Paving grade bitumens are categorized according to viscosity (degree of fluidity) gradings. The higher the grade, the stiffer the bitumen. Most high performing roads in Australia are built and maintained using bitumen because it is durable and has exceptional waterproofing and adhesive properties. Bitumens used in road construction and maintenance are refined and blended to meet strict road engineering requirements and industry specifications.
Paving Grade Bitumen Class 170
Class 170 bitumen is widely used in sprayed sealing and light asphalt applications to provide durability and fatigue resistance. It is also used to manufacture cutback bitumens, bitumen emulsions and modified bitumens.
Paving Grade Bitumen Class 240
Class 240 bitumen is for use in sprayed sealing applications where the local road agency has a preference for a slightly more viscous bitumen than Class 170.
Paving Grade Bitumen Class 320
Class 320 bitumen is most commonly used to manufacture asphalt mixes. Due to its higher viscosity, stiffer asphalt mixes can be produced to improve resistance to shoving and other problems associated with higher temperature and traffic loads.
Paving Grade Bitumen Class 450
Class 450 bitumen is for use in the manufacture of asphalt mixes where the local road agency has a preference for a slightly more viscous bitumen than Class 320.
Bitumen Class 600
Class 600 bitumen is primarily used to manufacture extra heavy-duty asphalt pavements that need to endure substantial traffic loadings.
Storage & Handling
The storage of bitumens for prolonged periods at elevated temperatures should be avoided as quality may be adversely affected. As a general rule, bitumen should be stored at the lowest temperature that enables practical use. For normal operations, such as blending and transferring liquid bitumen, temperatures of 10°C to 40°C above the minimum pumping temperature are recommended.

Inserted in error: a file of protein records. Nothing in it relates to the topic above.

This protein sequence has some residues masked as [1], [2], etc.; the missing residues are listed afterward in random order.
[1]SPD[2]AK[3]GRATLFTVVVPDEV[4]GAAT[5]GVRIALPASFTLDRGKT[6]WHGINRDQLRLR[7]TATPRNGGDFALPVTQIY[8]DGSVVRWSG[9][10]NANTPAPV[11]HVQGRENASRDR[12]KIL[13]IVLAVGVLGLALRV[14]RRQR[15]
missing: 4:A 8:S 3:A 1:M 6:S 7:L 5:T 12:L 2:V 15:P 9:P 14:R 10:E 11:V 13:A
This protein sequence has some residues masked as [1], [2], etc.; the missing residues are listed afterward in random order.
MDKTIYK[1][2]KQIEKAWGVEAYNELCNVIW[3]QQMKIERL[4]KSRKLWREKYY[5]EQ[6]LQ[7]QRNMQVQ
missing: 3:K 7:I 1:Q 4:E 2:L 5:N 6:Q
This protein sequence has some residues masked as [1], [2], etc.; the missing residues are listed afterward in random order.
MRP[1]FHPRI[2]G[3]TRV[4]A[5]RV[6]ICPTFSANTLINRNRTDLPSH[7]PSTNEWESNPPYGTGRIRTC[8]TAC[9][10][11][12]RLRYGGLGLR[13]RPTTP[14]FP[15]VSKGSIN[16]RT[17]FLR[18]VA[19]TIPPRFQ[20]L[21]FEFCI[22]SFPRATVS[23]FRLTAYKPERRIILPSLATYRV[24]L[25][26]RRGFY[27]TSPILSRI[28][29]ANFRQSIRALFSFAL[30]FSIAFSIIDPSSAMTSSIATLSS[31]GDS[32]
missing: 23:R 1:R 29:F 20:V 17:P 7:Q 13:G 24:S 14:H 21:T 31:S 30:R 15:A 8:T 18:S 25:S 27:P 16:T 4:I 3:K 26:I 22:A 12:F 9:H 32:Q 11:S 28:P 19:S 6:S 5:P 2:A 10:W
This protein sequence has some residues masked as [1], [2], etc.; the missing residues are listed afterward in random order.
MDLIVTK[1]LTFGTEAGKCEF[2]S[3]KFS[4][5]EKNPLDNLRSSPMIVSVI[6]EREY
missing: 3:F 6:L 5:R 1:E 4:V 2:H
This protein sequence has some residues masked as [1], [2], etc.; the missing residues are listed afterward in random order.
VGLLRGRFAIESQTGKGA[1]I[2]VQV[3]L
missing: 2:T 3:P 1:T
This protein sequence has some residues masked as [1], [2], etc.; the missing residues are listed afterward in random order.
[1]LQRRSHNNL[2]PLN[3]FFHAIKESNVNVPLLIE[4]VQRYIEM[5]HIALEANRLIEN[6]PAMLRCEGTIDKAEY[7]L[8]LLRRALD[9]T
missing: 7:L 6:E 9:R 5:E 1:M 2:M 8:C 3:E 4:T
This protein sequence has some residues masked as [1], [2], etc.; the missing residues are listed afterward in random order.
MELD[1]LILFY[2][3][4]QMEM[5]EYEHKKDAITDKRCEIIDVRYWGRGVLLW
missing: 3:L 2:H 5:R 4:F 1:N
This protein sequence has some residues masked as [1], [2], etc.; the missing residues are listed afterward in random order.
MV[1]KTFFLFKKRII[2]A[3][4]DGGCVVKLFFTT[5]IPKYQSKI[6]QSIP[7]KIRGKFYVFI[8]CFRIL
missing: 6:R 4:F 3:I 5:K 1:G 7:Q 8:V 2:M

Health & Safety
To ensure hot bitumen is used in a safe and efficient manner the following safety precautions must be followed:
– Wear suitable personal protective equipment (PPE) at all times. Full skin protection is required to avoid accidental burns when transferring or handling hot bitumen.
– Always prevent contact between water and hot bitumen by checking the contents of the previous load before loading bituminous products into tankers and by following procedures to avoid violent boil-over of tanks.
– Avoid exposure to fumes by standing back on the gantry or upwind until the vapours have dispersed.
– Minimise bitumen fume by heating bitumen and asphalt products to the recommended temperatures.
– Minimise the use of diesel when cleaning equipment as this contributes to the bitumen fume.